Dysfunctional and Ineffective Communication. Lawyers are often viewed as good talkers. It is common to think of good lawyering in the context of great oration. On TV, in movies, in the news and in history, we are impressed by the brilliant performance of a legal gladiator delivering a stirring closing argument in a highly charged court trial, or when listening to, or reading, a compelling presentation by an attorney appearing before the Supreme Court. Good oration skills – and the ability to think on your feet while doing so – are extremely important for a lawyer, especially one who regularly appears in court. However, the importance of this skill often obscures the equally if not more important need for lawyers to develop good listening skills, and to have the judgement to know when listening should be used more than talking, which is most of the time.

Effective dispute resolution practice requires good listening skills. That sounds easy enough, but people frequently think they are better listeners than they are. Good listening requires much more than just hearing sounds. Passive listening happens when one is entertained by the magnificent sounds of an orchestra or the music of a favorite band or Broadway Musical. Passive listening also occurs in disputes when one is thinking and planning their response to what another person is saying while the other person is providing their perspective about the issues of a dispute. The failure to utilize good listening skills in dispute resolution not only deprives one of essential information, it also negatively impacts the feelings and emotional state of the person not being listened to. When someone feels that they are not being listened to or heard, negative emotions develop and as previously discussed, negative emotions obstruct effective problem solving.

The hearing required of dispute resolution professionals is called active listening. It not only serves the purpose of gaining information, but also facilitates the professional’s establishing trust and rapport with disputants they are serving. This not only applies to people in conflict, but also to neutrals such as mediators as well as to advocates representing clients in such processes. People in conflict have an essential need to feel as though they have been heard and understood. Active listening not only empowers one to hear what another is saying, but to learn the deeper meaning behind the words by paying close attention to the non-verbal aspects of communication. Active listening activates more than our ears. Our posture, facial expressions and engagement with the other person are essential elements of active listening. In that way active listeners are better able to learn what the interests are of the other party; the needs, desires, fears and wants underlying their stated position. Active listening also empowers people to form better questions. Appropriate and effective questions communicate to the other person what I call, “enthusiastic curiosity.” This includes a sincere desire to understand what another person is saying and why they are saying it; to have a deeper understanding of their perspective and their thinking in arriving at that perspective.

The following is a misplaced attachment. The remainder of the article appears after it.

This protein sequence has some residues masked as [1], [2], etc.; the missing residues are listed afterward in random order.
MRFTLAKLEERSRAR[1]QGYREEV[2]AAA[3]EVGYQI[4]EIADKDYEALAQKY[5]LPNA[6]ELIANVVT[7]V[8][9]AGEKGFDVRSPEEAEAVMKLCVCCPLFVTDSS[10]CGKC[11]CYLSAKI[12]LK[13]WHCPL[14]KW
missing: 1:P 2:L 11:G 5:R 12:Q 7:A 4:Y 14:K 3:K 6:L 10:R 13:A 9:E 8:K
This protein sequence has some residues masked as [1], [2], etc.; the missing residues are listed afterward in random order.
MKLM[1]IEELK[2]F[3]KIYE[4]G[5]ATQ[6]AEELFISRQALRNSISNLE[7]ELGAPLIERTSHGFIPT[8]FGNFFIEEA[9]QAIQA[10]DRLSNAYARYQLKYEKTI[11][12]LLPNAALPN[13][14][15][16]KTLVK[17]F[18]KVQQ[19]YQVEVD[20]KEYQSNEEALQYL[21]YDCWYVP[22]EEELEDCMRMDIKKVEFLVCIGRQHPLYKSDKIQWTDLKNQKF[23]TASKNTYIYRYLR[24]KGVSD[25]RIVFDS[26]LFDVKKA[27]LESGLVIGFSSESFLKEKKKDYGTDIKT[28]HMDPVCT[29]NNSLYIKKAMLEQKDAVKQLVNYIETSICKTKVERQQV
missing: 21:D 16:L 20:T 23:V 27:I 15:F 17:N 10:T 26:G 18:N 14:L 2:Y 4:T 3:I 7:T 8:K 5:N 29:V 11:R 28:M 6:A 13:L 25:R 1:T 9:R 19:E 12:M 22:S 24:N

Dispute resolution students are taught essential skills associated with active listening and are empowered to develop and increase these skills through simulations and other experiential learning.

Poor Planning and Preparation. It has been said that a failure to plan is a plan to fail. This equally applies to poor planning and preparation which frequently occurs because people are uninformed as to what good planning and preparation looks like. Good planning and preparation require one to know the components of these tasks. Dispute resolution students learn what is necessary to effectively plan and prepare for negotiations, mediations, arbitrations or other dispute resolution processes.

Cultural Awareness and Proficiency. We are fortunate to live in a society with people representing diverse cultural backgrounds, experience, values and systems of communication and approaches to dealing with conflict. While this enriches our lives in many ways, it also makes it imperative that dispute resolution professionals develop cultural awareness and proficiency when interacting with people from these diverse populations.

It is my hope that the information provided in this article will give the reader some insight into how dispute resolution education transforms a student’s thinking and behaviors when dealing with conflict, whether their own, or that of others.